SCORE SHEETS No candidate should ever see any score or points other than their own. Some advisors choose to show the applicants their comments so they may improve. Remember that comments from score sheets are only valuable if the judges are qualified and trained in giving constructive criticism.

Scoring Guidelines

7


Sample Scoresheets & Forms The following section contains several sample score sheets from which you may choose. Look them over carefully to see which best reflects your program, then make any necessary changes and have them reviewed by your administration. •

SCORESHEET #1 (No Original Routine Required) If your school uses a choreographer and/ or relies upon clinics/camp to provide material, you do not need the candidates to make up anything original for the tryout.

SCORESHEET #2 and #3 (Original Routine Required) If choreography from squad members is expected, then requiring the candidates to make up an original cheer/dance routine will help to see what type of a contribution a candidate may make.

SCORESHEET #4 (Mascots) Mascots should tryout individually, in the mascot costume if possible. Be prepared with a few game situations, props and short music selections to use during the improvisation section.

JUDGE’S MASTER SCORE SHEET Be sure to provide each judge with a master score sheet. This should be used to help them keep track of their scores and remain consistent.

TABULATOR MASTER SCORE SHEET This sheet should be used by the tabulator to help average the judge’s scores. Have someone double check the mathematics to make sure no mistakes are made.

The following section also contains several forms that you can use to help run a smooth tryout. Again, look them over carefully to see which best reflects your program, then make necessary changes and have them reviewed by your administration.

8

TRYOUT CHECKLIST A checklist and timeline to help you keep track and prepare for your tryouts.

APPLICATION/TRYOUT AGREEMENT FORM Student and parental consent/agreement form that includes students grades, classes and teachers from first semester.

PARENT INFORMATION FORM Student and parent information form listing important dates and estimated costs. Use your best estimate from previous years, taking into consideration any changes, new uniforms, accessories, etc. Consult some of your parents from the current squad to get an accurate idea of those costs.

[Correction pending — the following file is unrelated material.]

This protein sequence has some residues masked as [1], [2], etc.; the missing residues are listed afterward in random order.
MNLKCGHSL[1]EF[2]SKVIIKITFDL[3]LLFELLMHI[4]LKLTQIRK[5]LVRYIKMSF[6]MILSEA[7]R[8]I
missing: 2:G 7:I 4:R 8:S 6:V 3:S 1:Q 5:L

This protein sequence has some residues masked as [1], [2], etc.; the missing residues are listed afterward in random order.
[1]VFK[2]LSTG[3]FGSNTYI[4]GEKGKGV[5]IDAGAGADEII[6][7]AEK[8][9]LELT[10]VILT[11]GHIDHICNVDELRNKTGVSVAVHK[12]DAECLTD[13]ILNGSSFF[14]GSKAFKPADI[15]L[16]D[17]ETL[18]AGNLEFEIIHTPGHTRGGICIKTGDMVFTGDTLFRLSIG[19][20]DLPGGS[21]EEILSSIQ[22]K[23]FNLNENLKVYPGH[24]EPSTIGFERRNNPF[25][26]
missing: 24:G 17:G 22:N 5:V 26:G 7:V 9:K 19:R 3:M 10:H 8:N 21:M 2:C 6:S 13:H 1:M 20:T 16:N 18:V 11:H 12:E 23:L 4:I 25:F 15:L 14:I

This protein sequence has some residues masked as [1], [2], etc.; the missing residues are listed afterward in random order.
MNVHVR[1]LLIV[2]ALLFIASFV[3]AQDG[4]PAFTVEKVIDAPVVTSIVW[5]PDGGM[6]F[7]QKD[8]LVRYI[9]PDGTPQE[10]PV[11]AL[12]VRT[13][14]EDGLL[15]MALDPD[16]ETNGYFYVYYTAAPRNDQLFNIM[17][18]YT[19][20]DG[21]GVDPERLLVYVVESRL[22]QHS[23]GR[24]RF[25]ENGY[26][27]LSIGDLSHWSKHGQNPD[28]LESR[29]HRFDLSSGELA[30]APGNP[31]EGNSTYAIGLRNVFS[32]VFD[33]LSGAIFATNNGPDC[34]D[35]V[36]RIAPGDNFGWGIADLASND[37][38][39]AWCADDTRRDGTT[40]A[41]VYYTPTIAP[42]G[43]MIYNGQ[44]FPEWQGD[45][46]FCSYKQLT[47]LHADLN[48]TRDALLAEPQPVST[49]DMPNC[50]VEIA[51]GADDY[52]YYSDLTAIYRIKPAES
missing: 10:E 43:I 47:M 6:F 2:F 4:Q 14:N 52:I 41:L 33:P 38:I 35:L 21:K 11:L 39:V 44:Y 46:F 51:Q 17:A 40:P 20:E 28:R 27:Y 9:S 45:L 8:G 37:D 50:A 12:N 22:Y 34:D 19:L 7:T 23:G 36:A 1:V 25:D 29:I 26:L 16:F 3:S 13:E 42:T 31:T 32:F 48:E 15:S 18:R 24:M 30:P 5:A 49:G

TEACHER RECOMMENDATION FORMS Teacher’s evaluation form that will be considered in the candidate’s tryout score. Students should distribute the forms. However, to ensure confidentiality, have the teachers return the forms directly to you.

CONTRACTS/CONSTITUTIONS See sample provided.

Sample Scoresheets & Forms


Scoresheet S1

(No Original Routine Required)

Judges Signature: _____________________________________________________________ Squad: __________________________________ Candidate: _________________________ ( + ) Indicates superior performance

( @ ) Indicates average performance

CATEGORY

( ) Indicates improvement

POINTS POSSIBLE

SCORE

APPEARANCE



Clothing



Posture



Grooming/Neatness



Poise

10

CHEER TECHNIQUE

 Arm Angles

 Crowd Leadership 30

 Strength of Motions

 Jumps/Kicks

 Voice Projection

 Gymnastics/Stunts

DANCE TECHNIQUE

 Arm Placement

 Head Movements 30

 Timing/Rhythm

 Footwork

 Hands/Pom Control

 Kicks/Turns/Leaps

SHOWMANSHIP

 Smile

 Audience Appeal 30

 Spirit/Enthusiasm

 Recoveries

 Confidence

 Eye Contact/Facials TOTAL SCORE:

Scoresheets

9


Scoresheet S2

(Original Routine Required - Cheer)

Judges Signature: _____________________________________________________________ Squad: __________________________________ Candidate: _________________________ ( + ) Indicates superior performance

( @ ) Indicates average performance

CATEGORY

( ) Indicates improvement

POINTS POSSIBLE

SCORE

APPEARANCE



Clothing



Posture



Grooming/Neatness



Poise

10

GENERAL TECHNIQUE

 Arm Angle/Placement

 Timing/Rhythm 30

 Strength of Motions

 Jumps/Kicks/Leaps

 Voice Projection

 Gymnastics/Stunts/Turns

ORIGINAL ROUTINE

 Creativity

 Variety 30

 Difficulty

 Originality

 Words/Music Creativity

 Use of Specialties

SHOWMANSHIP

 Smile

 Audience Appeal 30

 Spirit/Enthusiasm

 Recoveries

 Confidence

 Eye Contact/Facials TOTAL SCORE:

10

Sample Scoresheets


Scoresheet S3

(Original Routine Required - Song/Dance)

Judges Signature: _____________________________________________________________ Squad: __________________________________ Candidate: _________________________ ( + ) Indicates superior performance

( @ ) Indicates average performance

CATEGORY

( ) Indicates improvement

POINTS POSSIBLE